Monday, May 23, 2011

Morality is a subtype of logic

A thread courteously started by an anonymous reader over at the James Randi Educational Foundation:

I'm a fan of this forum, first and foremost. It's a good place for skeptics to congregate.

Secondly, I love stuff like this, and hope that more of it happens in the future.

Exhibit A:

Exhibit B:

Posted by Vortigern99 in the thread: 
The OP and thread question strike me as a false dilemma and a nonsense question. The two concepts, morality and logic, are not mutually exclusive so there is no compunction to choose one to "replace" the other.

You might as well ask, "Is it possible to replace a banana with a game of Monopoly?" It's nonsensical. 


1. All personal moralities should conform to scientific standards and principles, as all facets of reality stem from or are themselves empirical phenomena; nothing is exempt from this -- not even whether you should be allowed to kill people for fun!

2. "Suffering is bad," while true, isn't the whole story. Value equations are the rest of it; see here.

3. However, there is a profound difference between "Suffering is bad" and "An action which causes suffering is bad." If causing harm in a particular instance negates a greater amount of harm elsewhere, then the potential action -- that is, the action that reduces suffering while in the process causing it to some degree -- is logically "good," while the harm itself is obviously still intrinsically bad in the same sense that circles are round.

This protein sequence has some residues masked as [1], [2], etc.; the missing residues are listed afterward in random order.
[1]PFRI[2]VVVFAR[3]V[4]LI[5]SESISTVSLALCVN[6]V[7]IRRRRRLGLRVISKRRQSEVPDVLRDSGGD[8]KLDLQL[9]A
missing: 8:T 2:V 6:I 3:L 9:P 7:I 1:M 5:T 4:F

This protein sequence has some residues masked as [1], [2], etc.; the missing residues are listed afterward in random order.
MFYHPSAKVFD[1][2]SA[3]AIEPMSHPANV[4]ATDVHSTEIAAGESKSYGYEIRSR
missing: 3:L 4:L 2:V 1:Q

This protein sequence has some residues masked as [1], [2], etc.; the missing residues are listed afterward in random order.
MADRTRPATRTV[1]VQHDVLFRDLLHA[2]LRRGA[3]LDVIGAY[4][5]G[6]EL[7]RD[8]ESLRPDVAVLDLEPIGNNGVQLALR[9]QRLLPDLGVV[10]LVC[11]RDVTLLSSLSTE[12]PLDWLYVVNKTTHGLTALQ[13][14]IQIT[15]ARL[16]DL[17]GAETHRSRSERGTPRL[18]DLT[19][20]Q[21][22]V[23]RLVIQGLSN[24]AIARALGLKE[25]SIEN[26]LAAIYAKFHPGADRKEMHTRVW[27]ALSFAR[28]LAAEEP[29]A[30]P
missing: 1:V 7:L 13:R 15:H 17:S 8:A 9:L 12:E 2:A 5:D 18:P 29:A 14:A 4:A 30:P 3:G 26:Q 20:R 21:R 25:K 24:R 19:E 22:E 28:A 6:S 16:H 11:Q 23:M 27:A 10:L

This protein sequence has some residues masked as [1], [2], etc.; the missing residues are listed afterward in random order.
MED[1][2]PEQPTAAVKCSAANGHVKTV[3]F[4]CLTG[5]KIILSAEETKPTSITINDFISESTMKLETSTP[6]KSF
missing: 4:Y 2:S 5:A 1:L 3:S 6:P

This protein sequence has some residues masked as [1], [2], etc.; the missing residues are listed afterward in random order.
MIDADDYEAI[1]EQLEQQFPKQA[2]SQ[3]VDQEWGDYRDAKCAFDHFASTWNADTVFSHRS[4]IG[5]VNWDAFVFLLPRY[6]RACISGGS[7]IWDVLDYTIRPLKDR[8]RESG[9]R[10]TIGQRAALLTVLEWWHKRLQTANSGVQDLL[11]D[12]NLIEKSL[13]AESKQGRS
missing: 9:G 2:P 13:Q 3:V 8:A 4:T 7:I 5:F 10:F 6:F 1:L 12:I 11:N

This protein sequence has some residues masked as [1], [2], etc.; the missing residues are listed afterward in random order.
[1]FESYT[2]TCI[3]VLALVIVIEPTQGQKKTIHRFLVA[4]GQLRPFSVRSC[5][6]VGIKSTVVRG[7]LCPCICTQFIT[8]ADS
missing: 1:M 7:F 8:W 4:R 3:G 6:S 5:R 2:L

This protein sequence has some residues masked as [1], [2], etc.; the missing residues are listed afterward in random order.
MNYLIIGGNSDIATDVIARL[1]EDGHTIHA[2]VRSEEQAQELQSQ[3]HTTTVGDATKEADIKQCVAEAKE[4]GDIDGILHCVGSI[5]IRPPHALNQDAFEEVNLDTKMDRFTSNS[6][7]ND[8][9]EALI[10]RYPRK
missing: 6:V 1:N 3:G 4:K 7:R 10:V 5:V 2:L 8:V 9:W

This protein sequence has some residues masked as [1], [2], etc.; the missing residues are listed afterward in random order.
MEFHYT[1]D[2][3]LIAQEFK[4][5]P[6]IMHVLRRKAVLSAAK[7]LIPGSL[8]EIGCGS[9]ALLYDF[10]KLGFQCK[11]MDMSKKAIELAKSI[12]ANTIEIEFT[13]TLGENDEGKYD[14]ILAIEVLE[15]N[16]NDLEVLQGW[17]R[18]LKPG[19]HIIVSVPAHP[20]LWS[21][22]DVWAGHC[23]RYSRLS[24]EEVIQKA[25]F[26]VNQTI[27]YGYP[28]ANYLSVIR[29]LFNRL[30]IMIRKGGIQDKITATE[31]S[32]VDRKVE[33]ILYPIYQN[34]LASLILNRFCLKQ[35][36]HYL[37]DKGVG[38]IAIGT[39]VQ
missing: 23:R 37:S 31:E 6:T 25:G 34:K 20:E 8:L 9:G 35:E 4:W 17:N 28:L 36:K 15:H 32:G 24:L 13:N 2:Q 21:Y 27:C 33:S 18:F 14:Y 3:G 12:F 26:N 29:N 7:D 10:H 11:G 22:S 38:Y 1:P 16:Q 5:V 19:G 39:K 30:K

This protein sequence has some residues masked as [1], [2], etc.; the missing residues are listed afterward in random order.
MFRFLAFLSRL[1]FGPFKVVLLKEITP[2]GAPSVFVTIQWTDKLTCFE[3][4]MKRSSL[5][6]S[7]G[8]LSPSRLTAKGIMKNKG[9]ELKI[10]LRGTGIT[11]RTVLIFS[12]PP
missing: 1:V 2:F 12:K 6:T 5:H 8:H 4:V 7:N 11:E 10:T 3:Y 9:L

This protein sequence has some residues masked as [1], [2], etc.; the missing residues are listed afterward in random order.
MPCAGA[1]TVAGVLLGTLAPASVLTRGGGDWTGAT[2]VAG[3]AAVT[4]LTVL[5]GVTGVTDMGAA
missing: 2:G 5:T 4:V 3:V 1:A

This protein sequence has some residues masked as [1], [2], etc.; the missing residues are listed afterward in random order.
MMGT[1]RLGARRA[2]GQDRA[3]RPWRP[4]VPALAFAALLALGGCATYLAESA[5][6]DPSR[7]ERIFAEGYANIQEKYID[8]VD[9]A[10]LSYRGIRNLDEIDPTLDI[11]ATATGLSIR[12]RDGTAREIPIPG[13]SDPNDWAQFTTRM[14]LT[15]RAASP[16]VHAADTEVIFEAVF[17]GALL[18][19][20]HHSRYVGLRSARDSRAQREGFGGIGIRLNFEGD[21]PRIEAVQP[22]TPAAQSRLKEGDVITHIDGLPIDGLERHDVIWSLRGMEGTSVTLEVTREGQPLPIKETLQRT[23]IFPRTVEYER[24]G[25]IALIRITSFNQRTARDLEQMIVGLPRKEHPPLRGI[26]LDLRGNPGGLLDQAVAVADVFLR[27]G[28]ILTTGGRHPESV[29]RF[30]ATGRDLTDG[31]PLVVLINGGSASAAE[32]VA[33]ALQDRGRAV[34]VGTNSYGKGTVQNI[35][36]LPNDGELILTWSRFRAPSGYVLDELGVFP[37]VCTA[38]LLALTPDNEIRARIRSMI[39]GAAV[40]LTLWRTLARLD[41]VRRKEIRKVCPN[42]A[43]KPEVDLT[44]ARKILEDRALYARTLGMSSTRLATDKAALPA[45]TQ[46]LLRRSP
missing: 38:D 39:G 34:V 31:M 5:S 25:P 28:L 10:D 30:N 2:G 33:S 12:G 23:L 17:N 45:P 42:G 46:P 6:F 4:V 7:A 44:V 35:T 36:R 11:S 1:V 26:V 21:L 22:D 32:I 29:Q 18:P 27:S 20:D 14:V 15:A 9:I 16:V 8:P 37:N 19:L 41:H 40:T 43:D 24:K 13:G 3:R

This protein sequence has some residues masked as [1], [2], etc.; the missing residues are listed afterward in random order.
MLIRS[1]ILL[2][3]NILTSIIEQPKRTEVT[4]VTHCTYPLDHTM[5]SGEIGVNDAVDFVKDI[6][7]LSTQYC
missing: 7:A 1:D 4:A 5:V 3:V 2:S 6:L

4. Whether morality is an "objective" matter is beside the point of the original posts. Regardless of the status of morality as an empirically verifiable tool, it is valid; it's just that its scope is so narrow as to miss the vast majority of that which is "bad" in the universe. Humans are the only entities that we're currently aware of that are capable of being immoral; volcanoes, earthquakes, lions, and the AIDS virus may not be immoral beings, but they cause "bad" -- as far as we can tell.

Posted by mike3 in the thread:
...they seem to be saying we should toss out "morality" ("remove it from our philosophy"), leaving, apparently, only "logic". Does the false-dilemma response apply here?

"Morality" is in quotes in my original passage because I meant the word "morality" -- not the practice of framing things in moral terms. We should ask whether it's logical to rape women for fun -- not whether it's moral. Are both questions basically the same? Yes, but the latter causes us to focus on the human element of the bad parts of the universe, which isn't nearly a fundamental enough focus. I'm merely requesting that the human species update its vocabulary and broaden the scope of its ideals.

P.S.: It's more like asking if it's possible to replace a banana with a piece of fruit.

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